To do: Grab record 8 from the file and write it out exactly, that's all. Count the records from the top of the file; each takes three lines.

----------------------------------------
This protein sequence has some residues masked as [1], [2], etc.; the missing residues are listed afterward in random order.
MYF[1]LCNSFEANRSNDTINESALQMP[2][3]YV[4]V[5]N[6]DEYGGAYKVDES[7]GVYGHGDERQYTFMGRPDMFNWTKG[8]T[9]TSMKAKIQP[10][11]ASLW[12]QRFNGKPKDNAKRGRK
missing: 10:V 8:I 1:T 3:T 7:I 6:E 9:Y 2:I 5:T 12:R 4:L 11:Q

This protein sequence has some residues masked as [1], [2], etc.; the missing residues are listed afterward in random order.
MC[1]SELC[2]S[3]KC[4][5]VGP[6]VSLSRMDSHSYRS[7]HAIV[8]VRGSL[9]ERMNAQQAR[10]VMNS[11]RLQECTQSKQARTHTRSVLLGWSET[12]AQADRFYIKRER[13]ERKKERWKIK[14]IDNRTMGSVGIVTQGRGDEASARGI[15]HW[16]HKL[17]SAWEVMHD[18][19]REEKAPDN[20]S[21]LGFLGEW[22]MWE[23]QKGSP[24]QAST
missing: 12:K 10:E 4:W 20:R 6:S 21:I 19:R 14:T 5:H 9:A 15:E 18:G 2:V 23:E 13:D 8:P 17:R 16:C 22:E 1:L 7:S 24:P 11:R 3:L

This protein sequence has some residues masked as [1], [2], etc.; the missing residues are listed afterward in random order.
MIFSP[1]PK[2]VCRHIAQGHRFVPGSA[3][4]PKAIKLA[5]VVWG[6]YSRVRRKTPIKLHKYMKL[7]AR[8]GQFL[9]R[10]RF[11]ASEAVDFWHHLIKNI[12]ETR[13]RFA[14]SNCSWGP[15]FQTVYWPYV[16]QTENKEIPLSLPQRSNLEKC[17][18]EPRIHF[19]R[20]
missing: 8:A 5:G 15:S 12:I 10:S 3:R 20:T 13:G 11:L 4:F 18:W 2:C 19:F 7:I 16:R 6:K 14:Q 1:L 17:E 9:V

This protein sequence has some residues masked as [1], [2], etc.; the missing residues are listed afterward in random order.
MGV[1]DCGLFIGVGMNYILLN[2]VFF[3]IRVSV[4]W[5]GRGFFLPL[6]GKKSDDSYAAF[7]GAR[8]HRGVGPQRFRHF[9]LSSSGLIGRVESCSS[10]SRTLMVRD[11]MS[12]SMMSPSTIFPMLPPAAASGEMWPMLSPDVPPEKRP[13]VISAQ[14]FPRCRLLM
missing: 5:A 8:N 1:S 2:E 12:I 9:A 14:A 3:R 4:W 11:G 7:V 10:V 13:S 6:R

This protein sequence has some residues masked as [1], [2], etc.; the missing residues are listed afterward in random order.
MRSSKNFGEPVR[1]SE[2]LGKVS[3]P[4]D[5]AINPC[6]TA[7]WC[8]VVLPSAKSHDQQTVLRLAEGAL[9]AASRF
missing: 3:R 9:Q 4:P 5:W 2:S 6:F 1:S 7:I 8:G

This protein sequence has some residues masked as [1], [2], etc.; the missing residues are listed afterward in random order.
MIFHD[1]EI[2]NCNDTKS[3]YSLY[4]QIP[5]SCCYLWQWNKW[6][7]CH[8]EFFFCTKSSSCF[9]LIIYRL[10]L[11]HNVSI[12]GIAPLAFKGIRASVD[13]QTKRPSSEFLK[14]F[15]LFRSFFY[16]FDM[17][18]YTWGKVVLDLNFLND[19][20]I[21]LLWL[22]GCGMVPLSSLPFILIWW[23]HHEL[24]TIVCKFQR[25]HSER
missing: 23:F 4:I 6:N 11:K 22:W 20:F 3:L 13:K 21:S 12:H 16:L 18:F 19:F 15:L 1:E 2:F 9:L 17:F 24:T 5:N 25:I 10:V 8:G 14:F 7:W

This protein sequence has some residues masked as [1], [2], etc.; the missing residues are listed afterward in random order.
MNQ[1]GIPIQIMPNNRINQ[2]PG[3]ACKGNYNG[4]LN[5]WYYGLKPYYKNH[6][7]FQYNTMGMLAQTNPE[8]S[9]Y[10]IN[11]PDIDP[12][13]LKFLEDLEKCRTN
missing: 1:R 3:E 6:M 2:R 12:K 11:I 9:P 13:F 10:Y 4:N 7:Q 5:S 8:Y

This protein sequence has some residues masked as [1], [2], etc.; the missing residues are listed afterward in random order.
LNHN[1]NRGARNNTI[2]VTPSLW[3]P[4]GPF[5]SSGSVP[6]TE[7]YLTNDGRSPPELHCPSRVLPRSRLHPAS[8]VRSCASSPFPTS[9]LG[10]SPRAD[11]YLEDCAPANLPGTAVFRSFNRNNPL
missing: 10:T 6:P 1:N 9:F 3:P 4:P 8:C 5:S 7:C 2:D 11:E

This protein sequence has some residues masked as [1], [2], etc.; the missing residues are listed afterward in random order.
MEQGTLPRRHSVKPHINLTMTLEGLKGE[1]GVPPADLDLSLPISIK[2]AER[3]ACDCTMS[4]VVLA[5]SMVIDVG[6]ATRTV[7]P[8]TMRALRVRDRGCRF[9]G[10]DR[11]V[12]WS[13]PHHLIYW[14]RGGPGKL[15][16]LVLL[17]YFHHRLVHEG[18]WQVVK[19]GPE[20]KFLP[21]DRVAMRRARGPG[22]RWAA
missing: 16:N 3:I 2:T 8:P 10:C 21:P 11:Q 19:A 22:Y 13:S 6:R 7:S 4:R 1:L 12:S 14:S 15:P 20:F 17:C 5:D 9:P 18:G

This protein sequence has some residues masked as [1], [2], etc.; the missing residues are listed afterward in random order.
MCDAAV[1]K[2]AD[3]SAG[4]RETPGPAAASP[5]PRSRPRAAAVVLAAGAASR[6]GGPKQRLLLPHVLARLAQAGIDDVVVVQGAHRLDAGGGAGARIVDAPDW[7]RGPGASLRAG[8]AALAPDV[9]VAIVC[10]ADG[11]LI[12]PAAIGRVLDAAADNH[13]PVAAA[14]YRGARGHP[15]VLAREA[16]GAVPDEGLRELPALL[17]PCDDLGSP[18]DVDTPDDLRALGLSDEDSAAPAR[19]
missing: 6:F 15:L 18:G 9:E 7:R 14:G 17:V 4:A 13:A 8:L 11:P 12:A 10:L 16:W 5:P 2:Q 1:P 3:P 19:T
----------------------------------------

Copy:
This protein sequence has some residues masked as [1], [2], etc.; the missing residues are listed afterward in random order.
LNHN[1]NRGARNNTI[2]VTPSLW[3]P[4]GPF[5]SSGSVP[6]TE[7]YLTNDGRSPPELHCPSRVLPRSRLHPAS[8]VRSCASSPFPTS[9]LG[10]SPRAD[11]YLEDCAPANLPGTAVFRSFNRNNPL
missing: 10:T 6:P 1:N 9:F 3:P 4:P 8:C 5:S 7:C 2:D 11:E